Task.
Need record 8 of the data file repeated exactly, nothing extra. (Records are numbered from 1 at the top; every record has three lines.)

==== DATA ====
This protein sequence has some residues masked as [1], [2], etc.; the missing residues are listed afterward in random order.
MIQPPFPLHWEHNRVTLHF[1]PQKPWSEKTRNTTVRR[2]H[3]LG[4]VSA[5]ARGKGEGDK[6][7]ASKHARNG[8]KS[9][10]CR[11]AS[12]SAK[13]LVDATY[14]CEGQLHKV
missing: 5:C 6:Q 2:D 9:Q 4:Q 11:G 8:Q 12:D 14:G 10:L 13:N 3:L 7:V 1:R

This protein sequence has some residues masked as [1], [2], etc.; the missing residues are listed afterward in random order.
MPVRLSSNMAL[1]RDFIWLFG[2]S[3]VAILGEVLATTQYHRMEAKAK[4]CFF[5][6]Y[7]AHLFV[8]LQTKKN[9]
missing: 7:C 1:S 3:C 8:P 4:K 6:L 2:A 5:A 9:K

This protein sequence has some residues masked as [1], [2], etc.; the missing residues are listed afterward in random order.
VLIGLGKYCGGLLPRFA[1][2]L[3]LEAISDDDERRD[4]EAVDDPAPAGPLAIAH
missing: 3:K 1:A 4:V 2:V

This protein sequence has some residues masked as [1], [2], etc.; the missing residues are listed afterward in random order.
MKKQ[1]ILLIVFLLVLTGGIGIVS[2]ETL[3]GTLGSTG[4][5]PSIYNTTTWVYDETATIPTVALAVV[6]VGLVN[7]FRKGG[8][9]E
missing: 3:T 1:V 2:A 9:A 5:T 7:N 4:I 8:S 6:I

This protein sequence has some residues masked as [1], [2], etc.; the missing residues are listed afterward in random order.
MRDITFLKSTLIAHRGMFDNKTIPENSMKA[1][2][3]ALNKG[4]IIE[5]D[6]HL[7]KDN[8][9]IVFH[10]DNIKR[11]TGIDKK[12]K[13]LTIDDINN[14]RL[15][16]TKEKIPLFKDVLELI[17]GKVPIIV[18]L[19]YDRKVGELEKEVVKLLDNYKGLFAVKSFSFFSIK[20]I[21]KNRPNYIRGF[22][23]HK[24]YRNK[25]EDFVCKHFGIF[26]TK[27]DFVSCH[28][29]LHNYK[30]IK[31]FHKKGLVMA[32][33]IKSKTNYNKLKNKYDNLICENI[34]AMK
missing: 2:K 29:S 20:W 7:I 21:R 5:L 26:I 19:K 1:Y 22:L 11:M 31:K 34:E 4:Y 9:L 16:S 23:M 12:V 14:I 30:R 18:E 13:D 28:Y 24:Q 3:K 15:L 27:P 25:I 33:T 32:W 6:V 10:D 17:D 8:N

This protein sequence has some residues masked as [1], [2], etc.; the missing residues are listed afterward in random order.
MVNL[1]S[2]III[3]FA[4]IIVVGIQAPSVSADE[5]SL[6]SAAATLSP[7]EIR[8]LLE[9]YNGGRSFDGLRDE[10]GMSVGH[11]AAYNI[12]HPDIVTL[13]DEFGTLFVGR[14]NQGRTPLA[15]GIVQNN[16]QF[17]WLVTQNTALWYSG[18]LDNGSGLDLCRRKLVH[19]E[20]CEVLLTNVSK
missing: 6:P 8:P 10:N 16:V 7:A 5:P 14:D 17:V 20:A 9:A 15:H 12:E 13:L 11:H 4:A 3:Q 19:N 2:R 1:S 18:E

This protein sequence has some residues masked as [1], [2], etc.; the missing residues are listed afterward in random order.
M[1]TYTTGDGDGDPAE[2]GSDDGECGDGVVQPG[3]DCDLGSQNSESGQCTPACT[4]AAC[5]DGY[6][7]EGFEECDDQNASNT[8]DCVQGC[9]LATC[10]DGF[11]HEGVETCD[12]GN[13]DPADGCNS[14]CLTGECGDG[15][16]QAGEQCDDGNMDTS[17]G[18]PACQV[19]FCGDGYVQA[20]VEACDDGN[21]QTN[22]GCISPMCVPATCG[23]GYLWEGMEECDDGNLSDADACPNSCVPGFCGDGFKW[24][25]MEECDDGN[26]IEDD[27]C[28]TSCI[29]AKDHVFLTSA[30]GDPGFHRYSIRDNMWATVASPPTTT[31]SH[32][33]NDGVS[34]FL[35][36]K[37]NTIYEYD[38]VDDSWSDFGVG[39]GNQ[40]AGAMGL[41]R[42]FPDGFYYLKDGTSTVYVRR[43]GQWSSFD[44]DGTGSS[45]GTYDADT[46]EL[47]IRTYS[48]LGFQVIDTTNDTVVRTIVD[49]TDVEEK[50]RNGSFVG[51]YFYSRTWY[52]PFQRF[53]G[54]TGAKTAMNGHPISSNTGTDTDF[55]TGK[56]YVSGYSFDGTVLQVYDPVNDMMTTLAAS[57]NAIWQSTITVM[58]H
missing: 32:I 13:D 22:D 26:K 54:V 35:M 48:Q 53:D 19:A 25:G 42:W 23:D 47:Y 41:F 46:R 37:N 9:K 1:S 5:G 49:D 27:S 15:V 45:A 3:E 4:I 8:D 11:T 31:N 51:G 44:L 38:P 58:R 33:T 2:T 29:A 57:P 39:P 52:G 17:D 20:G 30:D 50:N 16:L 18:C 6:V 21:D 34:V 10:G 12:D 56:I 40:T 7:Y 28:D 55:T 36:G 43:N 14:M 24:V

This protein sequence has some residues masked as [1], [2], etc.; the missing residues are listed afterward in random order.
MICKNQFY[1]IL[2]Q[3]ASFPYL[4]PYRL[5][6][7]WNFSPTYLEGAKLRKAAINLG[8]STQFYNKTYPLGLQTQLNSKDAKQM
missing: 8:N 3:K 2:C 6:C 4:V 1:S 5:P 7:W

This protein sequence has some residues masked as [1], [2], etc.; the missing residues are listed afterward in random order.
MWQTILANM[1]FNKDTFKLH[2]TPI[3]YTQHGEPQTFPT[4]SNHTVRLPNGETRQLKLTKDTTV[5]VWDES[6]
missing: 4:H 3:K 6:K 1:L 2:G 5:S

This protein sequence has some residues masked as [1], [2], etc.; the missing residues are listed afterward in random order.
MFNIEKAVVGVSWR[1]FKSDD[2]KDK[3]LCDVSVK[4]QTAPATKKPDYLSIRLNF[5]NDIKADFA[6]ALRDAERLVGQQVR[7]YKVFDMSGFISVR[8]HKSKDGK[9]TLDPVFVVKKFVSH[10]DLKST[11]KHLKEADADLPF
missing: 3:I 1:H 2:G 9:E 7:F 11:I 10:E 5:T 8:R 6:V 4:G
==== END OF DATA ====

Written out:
This protein sequence has some residues masked as [1], [2], etc.; the missing residues are listed afterward in random order.
MICKNQFY[1]IL[2]Q[3]ASFPYL[4]PYRL[5][6][7]WNFSPTYLEGAKLRKAAINLG[8]STQFYNKTYPLGLQTQLNSKDAKQM
missing: 8:N 3:K 2:C 6:C 4:V 1:S 5:P 7:W